During his stay at the Gopura Subrahmanyalaya, which was before his moving to Gurumurtam, the Swami had to beg for food only once. That was when he declined the food offered by a pious lady who usually offered food to sadhus. He went to a house near the temple and clapped his hands. The lady of the house, Muthamma, recognised him, took him inside and served him good food. She felt that the Swami resembled her son who had just passed away. During his stay at Gurumurtam, the Swami did not have to go out to beg. Several people would bring food and offer it to him. While at the mango grove nobody was allowed to enter it and offer food. Palaniswami would beg for food either at Kilnathur or Arunachala and bring it. Possibly, the Swami now felt like begging for food himself again and wanting to be all alone asked Palaniswami to go his way. But Palaniswami returned to the Swami the same evening. Where could he go? How could he live apart from the Swami?
Within one month, the Swami moved again as the crowds were too much to bear. He went to the Arunachala temple and stayed in the Western tower. But the crowd did not leave him alone either.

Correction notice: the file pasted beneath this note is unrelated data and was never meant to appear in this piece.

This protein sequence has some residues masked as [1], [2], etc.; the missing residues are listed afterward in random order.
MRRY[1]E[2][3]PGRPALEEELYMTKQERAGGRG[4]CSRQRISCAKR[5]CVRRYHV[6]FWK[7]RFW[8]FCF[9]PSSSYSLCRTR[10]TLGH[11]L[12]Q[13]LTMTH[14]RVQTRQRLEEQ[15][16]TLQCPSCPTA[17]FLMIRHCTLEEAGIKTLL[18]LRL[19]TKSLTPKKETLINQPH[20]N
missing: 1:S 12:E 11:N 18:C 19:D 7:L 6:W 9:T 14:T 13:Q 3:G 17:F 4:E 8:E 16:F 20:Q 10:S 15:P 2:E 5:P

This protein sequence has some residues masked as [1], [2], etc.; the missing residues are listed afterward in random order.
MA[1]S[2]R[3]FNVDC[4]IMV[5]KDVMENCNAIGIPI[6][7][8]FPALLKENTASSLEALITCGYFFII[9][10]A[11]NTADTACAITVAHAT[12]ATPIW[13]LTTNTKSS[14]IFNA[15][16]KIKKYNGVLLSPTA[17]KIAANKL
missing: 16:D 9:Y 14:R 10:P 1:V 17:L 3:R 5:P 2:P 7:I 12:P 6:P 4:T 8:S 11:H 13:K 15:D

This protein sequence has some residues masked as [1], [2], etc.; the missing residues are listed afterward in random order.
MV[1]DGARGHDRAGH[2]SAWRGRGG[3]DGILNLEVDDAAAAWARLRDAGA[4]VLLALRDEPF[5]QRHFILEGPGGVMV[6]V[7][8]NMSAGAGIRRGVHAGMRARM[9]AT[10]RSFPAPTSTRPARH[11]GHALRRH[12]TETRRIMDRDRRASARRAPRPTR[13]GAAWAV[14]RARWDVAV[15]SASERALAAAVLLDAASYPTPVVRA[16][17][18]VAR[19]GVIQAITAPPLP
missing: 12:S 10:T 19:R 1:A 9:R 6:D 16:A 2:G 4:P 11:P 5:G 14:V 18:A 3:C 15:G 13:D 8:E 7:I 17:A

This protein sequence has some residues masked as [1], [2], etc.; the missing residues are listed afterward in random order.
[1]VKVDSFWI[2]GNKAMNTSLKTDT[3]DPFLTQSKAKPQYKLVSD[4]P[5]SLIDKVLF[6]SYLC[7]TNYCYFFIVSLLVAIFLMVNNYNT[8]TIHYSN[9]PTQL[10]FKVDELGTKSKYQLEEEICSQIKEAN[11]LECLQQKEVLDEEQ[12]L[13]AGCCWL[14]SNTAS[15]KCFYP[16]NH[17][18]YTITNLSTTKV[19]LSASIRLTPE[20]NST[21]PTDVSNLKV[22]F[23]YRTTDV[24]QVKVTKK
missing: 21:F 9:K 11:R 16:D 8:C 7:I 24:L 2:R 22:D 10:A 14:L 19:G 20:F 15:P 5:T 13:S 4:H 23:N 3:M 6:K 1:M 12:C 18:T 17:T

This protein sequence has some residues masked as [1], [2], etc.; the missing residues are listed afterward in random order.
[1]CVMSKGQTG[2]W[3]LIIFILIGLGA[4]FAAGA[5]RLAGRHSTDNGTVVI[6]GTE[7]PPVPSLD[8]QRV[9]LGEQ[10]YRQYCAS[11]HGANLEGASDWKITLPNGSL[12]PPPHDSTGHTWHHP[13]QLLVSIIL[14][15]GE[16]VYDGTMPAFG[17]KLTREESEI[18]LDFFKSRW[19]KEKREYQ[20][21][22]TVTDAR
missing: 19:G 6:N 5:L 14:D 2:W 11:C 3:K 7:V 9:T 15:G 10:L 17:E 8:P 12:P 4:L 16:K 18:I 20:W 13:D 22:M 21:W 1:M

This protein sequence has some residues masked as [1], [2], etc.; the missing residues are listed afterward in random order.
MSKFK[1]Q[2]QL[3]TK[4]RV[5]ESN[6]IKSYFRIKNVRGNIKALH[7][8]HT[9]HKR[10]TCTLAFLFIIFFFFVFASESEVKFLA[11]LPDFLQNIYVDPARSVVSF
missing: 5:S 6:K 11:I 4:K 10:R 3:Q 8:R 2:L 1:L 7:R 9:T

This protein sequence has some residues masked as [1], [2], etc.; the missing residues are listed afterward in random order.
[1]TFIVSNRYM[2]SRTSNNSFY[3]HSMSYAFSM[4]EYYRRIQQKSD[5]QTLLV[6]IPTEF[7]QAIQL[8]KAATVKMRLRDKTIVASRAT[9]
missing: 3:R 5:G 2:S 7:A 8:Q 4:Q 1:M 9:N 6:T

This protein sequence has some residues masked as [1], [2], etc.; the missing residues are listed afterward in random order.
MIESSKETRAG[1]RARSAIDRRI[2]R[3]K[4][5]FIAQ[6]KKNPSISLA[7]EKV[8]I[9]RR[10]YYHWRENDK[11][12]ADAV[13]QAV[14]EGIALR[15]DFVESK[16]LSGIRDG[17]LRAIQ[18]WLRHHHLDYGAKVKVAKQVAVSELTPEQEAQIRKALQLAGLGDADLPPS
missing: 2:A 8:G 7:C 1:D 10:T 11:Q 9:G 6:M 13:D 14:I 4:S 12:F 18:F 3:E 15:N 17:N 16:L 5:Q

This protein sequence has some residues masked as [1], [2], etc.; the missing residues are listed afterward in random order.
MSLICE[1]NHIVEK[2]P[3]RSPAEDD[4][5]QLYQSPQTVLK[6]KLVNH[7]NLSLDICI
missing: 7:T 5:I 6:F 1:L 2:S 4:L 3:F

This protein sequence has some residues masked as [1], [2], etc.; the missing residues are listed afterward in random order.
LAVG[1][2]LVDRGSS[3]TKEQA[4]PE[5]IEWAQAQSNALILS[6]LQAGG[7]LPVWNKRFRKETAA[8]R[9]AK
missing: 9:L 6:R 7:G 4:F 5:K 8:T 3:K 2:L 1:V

To the northwest of Arunachala there is a hillock, Pavalakundru. It is a part of Arunachala and some say it is the foot of Arunachala. There is a temple of Siva, a water spring and a cave on the hill. Gautama, the rishi, did penance here say some. At the foot of the hill is a monastery.
The Swami lived in the temple or the cave. Whether Palaniswami was there or not, for the fun of it, he would go out into the town to beg. As he was the silent one he would simply halt at a house and clap. On the appearance of someone at the door he would show his cupped hands, receive whatever was dropped in it and pass by the street eating the food. He was not concerned at whoever watched him. Those who visited the Swami at his place would be surprised at this behaviour. Swami described the act of begging thus: “As the begging was voluntary there was no feeling of humiliation, one did not care even for the status of an emperor. It was all enjoyable.”